As recounted by Sarah Kaufman in a recent Washington Post article, President George H.W. Bush was a prolific writer of thank you notes. Nothing was too small or too large to warrant a warm response from the President. “To the Marine who dropped his rifle in a parade at the Marine Barracks, in front of his commander-in-chief and first lady Barbara Bush, Bush wrote: ‘I want to thank you and the others in the platoon for a super performance . . . Please thank all involved in the drill.’ To his granddaughter, on the day she was born: ‘I am a happy Gampy because you’re here.’
Kaufman explains, “Bush was one of the modern era’s great letter writers. This old-fashioned virtue became his hallmark, an endearing practice and a pragmatic one as he fostered warm connections with world leaders, potential allies and even his opponents. He knew that compassion and kind manners help a person establish strong and positive relationships. He held dear the core diplomatic belief that a leader should make friends, not enemies — and that leadership and civility are mutually reinforcing.
“When former president Jimmy Carter wrote in a statement Saturday that Bush’s ‘administration was marked by grace, civility and social conscience,’ we can look to the 41st president’s thank-you notes as evidence [which] carried over into how he wanted the country to be seen. Throughout his letters are traces of the ‘kinder and gentler nation’ he called for in his inaugural address — not just traces, but one man’s steps in that direction, by turns firm, tender and heartfelt.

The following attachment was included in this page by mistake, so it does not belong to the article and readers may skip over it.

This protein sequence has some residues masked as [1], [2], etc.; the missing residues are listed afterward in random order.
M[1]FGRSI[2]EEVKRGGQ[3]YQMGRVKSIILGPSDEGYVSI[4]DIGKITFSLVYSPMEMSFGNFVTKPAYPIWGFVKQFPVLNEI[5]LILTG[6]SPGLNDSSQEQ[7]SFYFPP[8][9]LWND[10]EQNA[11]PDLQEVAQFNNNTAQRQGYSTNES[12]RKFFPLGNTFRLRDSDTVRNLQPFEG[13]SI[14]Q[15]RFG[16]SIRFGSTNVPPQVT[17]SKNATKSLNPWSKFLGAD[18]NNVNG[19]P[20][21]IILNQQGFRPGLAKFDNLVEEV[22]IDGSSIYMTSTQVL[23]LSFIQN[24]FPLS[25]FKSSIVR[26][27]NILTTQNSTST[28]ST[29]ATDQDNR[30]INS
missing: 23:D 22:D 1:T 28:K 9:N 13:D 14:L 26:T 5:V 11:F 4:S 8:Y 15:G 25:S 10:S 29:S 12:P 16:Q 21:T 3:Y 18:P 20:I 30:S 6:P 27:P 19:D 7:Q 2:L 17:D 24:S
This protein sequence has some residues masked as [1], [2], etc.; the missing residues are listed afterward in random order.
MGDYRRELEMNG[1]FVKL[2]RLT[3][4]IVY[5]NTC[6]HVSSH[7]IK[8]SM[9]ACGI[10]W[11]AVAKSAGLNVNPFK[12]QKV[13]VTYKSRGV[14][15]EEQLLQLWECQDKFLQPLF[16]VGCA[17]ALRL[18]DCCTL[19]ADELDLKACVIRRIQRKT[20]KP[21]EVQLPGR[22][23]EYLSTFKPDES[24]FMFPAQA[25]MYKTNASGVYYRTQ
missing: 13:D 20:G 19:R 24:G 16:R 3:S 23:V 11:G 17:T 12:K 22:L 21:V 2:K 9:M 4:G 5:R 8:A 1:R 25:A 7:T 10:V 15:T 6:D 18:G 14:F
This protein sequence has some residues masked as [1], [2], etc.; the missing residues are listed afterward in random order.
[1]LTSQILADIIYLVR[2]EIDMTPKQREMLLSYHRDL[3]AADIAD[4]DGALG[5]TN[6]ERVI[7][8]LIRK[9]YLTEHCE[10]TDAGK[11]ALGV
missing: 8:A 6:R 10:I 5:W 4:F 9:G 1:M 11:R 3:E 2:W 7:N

“‘I felt the Bush tears (we do cry a lot) coming on,’ the president wrote to Mike Deland, a leader in the disabilities movement, after he signed the Americans With Disabilities Act into law. As he looked out at the audience that day, he wrote Deland, he felt ‘tears of gratitude for your example, for your cheerful way and for your being at my side.’
“He wrote so many cards and notes that they fill a 700-page book, “All the Best, George Bush,” which serves as his memoir. Bush found the idea of writing about himself distasteful. Modesty was ingrained in him, a legacy of his … upbringing with its emphasis on self-restraint and good manners. That’s also at the root of his thousands of thank-yous and other notes he popped in the mail throughout his long career.”
Turns out he also kept a diary. The night he lost his bid for reelection, Bush made an entry to help himself get past the pain of defeat. He set out a to-do list of sorts, goals on how to behave in the coming days. Among them: “Comfort the ones I’ve hurt and let down.”
“Be strong, be kind, be generous of spirit, be understanding,” he continued, “and let people know how grateful you are.”
Impressive mentoring of values that matter. And uplifting and dignifying. I feel better for just having typed this out. I didn’t always agree with this president (along with all the others), but this quality of humble gratitude stands out among the officeholders during my lifetime. Seems important to highlight this in bold italics. We could use a good dose of humble, civil gratitude.
And this matches well to the season of Advent as we prepare to receive a great gift. What’s the status of my heart’s gratitude quotient? How good am I at saying thanks to the people who populate my life and work? How gratitude-oriented am I in relation to God and to the mission I’ve claimed, namely, to love very well, God and neighbor. How sacrificially generous am I? How mindful of so many who have so little mired in many privations?
Unexpectedly our former president’s eulogists prompt the searching questions… and I’m grateful.